Apple is expected to take the wraps off of iOS 13, macOS 10.15, and reveal the latest updates to the watchOS and tvOS software during WWDC 2019 on June 3. Developers who create apps for Apple devices have flocked to the annual conference every year to learn more about how to take advantage of the company’s next-generation operating systems. It’s typically a pretty wonky affair, though this year WWDC attendees might be in for more of a surprise.
Ever since Apple began encouraging developers to start creating augmented and virtual reality apps using its ARKit tool in 2017, it has become a touchstone part of WWDC. Last year, Apple rolled out ARKit 2.0, which gave coders even more power to overlay virtual pizzazz on the real world. As Apple continues scaling up its AR ecosystem, the next step may have to involve hardware. With Apple’s augmented reality glasses scheduled to drop next year, developers will need insights into how to create the apps and experiences that will run on them. For that reason, WWDC 2019 could include an uncharacteristic hardware introduction.
In a Monday report, 9to5Mac published a list of tools that Apple will release to developers come June. Buried in the details was the tidbit that ARKit will begin supporting controllers with touch pads and stereo AR headsets. The AR tool will also get the ability to detect human poses, which pretty much sets the stage for Apple to introduce its own augmented reality headset.
These new capablities could enable full-body Animojis and lay the ground work for full AR games that will eventually come to Apple Arcade, the company’s newly announced gaming platform subscription service. And the time to begin creating those applications is rapidly approaching.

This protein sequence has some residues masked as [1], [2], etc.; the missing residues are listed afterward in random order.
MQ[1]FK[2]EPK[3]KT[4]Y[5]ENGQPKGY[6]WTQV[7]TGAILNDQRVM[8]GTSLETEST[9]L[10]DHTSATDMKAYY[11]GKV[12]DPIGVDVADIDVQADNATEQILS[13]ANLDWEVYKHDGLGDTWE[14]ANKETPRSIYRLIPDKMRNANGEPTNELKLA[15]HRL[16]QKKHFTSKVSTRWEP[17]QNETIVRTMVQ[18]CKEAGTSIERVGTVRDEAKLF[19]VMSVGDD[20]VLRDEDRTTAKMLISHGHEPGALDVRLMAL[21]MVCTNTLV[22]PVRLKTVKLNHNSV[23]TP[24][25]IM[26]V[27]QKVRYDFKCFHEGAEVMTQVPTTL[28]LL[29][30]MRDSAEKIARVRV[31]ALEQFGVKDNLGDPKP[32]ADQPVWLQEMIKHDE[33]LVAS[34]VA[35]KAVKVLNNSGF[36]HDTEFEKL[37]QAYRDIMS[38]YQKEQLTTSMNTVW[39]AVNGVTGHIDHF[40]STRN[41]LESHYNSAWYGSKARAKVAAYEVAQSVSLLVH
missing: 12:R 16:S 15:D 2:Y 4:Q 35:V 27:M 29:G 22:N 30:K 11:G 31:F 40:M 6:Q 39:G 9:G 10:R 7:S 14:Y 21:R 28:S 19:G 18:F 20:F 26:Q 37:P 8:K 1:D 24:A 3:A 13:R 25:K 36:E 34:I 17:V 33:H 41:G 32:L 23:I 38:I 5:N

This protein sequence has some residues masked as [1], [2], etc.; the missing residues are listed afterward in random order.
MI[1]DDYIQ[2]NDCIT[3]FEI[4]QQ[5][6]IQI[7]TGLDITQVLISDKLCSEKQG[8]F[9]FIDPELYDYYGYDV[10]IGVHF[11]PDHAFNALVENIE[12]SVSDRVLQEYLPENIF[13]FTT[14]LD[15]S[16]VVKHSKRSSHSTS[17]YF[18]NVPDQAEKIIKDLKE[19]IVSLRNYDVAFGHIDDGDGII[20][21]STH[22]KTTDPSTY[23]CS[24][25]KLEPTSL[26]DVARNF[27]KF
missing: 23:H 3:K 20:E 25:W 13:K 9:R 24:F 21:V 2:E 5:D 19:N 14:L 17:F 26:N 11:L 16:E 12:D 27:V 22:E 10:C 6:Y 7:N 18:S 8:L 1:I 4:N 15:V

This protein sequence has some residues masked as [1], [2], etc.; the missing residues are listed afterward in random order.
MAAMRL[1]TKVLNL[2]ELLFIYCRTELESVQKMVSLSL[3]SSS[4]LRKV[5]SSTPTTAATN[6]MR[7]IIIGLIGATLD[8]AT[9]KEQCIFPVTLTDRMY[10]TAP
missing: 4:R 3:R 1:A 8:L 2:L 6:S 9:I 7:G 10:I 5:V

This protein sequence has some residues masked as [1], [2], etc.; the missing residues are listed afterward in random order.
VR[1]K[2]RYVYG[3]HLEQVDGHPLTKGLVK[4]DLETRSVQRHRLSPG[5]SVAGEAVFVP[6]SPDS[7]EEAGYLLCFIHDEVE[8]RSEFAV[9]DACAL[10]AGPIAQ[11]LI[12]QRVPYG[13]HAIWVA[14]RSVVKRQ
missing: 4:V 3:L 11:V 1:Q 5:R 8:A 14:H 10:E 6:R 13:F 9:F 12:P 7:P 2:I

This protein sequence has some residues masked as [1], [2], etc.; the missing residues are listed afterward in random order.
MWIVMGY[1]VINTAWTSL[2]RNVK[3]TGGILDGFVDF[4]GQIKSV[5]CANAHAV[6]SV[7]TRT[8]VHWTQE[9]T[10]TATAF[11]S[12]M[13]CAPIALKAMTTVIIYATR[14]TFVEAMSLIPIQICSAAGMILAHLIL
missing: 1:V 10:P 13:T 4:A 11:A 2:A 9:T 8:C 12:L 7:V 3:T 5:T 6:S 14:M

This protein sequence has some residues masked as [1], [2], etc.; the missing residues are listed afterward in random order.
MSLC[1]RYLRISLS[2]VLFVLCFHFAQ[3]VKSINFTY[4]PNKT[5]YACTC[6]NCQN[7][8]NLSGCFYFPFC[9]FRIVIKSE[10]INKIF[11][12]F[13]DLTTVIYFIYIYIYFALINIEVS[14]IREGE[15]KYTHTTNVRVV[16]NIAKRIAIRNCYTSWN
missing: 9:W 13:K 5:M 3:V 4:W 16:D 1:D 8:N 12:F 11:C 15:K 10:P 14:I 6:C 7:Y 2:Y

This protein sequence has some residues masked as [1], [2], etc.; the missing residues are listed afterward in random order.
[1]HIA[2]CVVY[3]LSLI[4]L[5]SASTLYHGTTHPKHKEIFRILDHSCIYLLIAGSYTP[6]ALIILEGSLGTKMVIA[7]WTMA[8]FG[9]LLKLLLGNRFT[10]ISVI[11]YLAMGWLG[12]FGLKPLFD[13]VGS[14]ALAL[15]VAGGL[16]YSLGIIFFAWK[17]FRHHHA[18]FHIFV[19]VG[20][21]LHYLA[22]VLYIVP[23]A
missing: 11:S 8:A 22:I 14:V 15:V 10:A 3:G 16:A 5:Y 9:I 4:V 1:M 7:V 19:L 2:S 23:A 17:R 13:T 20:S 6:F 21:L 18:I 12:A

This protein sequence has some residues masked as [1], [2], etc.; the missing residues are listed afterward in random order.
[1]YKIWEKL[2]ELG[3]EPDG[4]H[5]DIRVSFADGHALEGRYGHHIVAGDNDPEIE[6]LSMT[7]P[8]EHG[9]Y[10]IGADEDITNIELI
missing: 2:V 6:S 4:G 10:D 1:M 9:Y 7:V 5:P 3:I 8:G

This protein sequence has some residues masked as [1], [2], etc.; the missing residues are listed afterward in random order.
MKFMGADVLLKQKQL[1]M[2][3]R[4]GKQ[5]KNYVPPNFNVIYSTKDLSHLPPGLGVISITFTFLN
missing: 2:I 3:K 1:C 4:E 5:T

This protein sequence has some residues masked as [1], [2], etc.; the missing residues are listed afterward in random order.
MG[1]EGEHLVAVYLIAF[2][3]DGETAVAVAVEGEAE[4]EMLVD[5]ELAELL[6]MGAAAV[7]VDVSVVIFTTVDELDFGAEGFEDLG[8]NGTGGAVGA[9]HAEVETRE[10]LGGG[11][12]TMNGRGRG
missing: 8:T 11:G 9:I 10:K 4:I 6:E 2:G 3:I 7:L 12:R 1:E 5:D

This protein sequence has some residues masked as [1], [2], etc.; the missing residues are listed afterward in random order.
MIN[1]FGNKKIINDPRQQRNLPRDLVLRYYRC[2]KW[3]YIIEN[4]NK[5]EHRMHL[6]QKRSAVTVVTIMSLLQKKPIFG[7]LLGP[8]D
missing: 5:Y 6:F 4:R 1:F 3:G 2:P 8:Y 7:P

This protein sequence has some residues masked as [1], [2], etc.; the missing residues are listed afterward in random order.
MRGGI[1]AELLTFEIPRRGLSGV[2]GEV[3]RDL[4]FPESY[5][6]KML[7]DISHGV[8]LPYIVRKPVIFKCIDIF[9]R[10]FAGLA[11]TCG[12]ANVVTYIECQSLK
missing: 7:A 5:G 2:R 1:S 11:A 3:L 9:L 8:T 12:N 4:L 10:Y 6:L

Trusted Apple analyst Ming-Chi Kuo and veteran Apple reporter Mark Gurman both forecasted that Apple would launch its AR glasses on a non-specified date in 2020. If that time frame proves to be true, that would leave Apple with a year to begin getting developers to make AR glasses apps or risk not having any third-party apps at launch.
Supporting an entirely new hardware category could also mean releasing a separate operating system specifically made for headsets and glasses. Gurman’s report claimed that the glasses are in development under the umbrella codename “T288” and that they will run using an operating system called “rOS” short for “reality operating system.”
The report suggests Apple is experimenting with a variety of control methods, including hand gestures, head movements, and Siri voice commands. Gurman went on to say that the company is also considering an “rOS App Store” with a roster of AR tools and experiences.
All of these new capabilities might use the iPhone as an engine. The Cupertino-based company has filed a number of patents suggesting that the glasses would be an iPhone accessory, just like the Apple Watch and AirPods.
The most recent contiuation patent published on April 19 laid out plants to use a gesture control system that would be enabled by a built-in accelerometer and that can detect head motions.
Gesture controls and headwear are very new territories for Apple. It will have to begin educating developers about these new functions this year. All that’s left to see, then, is whether Apple fully announces their headset or if they plan to continue building up its capabilities in stealth.